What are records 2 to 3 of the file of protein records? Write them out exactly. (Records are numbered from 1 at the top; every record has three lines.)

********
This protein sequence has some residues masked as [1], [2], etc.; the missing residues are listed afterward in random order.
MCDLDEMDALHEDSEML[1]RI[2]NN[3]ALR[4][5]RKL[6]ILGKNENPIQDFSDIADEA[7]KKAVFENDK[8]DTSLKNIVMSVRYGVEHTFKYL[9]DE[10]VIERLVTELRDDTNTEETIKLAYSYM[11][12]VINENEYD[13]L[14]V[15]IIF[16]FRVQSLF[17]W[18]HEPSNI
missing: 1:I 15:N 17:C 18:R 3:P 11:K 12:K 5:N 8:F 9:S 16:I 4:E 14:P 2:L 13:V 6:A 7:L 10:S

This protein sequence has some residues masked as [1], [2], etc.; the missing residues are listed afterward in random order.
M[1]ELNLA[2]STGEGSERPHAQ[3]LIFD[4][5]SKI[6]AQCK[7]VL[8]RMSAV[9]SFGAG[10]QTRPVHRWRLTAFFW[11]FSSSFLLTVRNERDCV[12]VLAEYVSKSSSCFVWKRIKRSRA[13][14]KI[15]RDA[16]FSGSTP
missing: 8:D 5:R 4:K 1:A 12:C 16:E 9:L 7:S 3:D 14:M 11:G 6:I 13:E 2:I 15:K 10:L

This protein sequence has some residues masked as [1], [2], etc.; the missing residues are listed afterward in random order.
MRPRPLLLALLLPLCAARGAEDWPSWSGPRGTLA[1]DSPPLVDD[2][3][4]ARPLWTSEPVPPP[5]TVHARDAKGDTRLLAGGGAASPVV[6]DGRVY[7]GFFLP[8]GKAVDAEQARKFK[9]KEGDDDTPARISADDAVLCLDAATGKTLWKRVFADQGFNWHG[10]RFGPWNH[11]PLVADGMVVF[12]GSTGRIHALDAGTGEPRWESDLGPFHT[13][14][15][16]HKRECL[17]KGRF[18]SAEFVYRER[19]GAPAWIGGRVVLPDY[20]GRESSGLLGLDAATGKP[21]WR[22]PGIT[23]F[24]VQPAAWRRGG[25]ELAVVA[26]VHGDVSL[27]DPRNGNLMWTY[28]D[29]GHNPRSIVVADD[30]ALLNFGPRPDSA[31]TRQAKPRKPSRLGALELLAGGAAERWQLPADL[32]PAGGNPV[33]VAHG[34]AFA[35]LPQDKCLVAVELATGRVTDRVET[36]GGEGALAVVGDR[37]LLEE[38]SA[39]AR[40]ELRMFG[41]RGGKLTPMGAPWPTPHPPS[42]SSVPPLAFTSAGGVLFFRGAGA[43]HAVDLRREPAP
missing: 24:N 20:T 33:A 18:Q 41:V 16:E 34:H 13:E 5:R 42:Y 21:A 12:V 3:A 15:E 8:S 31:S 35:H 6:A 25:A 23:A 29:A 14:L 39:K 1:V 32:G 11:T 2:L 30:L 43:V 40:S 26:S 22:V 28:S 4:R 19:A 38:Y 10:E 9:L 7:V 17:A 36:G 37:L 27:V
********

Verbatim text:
This protein sequence has some residues masked as [1], [2], etc.; the missing residues are listed afterward in random order.
M[1]ELNLA[2]STGEGSERPHAQ[3]LIFD[4][5]SKI[6]AQCK[7]VL[8]RMSAV[9]SFGAG[10]QTRPVHRWRLTAFFW[11]FSSSFLLTVRNERDCV[12]VLAEYVSKSSSCFVWKRIKRSRA[13][14]KI[15]RDA[16]FSGSTP
missing: 8:D 5:R 4:K 1:A 12:C 16:E 9:L 7:S 3:D 14:M 11:G 6:I 13:E 2:I 15:K 10:L

This protein sequence has some residues masked as [1], [2], etc.; the missing residues are listed afterward in random order.
MRPRPLLLALLLPLCAARGAEDWPSWSGPRGTLA[1]DSPPLVDD[2][3][4]ARPLWTSEPVPPP[5]TVHARDAKGDTRLLAGGGAASPVV[6]DGRVY[7]GFFLP[8]GKAVDAEQARKFK[9]KEGDDDTPARISADDAVLCLDAATGKTLWKRVFADQGFNWHG[10]RFGPWNH[11]PLVADGMVVF[12]GSTGRIHALDAGTGEPRWESDLGPFHT[13][14][15][16]HKRECL[17]KGRF[18]SAEFVYRER[19]GAPAWIGGRVVLPDY[20]GRESSGLLGLDAATGKP[21]WR[22]PGIT[23]F[24]VQPAAWRRGG[25]ELAVVA[26]VHGDVSL[27]DPRNGNLMWTY[28]D[29]GHNPRSIVVADD[30]ALLNFGPRPDSA[31]TRQAKPRKPSRLGALELLAGGAAERWQLPADL[32]PAGGNPV[33]VAHG[34]AFA[35]LPQDKCLVAVELATGRVTDRVET[36]GGEGALAVVGDR[37]LLEE[38]SA[39]AR[40]ELRMFG[41]RGGKLTPMGAPWPTPHPPS[42]SSVPPLAFTSAGGVLFFRGAGA[43]HAVDLRREPAP
missing: 24:N 20:T 33:A 18:Q 41:V 16:E 34:H 13:E 5:R 42:Y 21:A 12:V 3:A 15:E 8:S 31:S 35:H 6:A 25:A 23:A 29:A 14:L 39:K 1:V 32:G 11:T 2:L 30:L 43:V 40:S 26:S 22:V 28:S 4:R 19:A 38:Y 10:E 9:L 7:V 17:A 36:G 37:L 27:V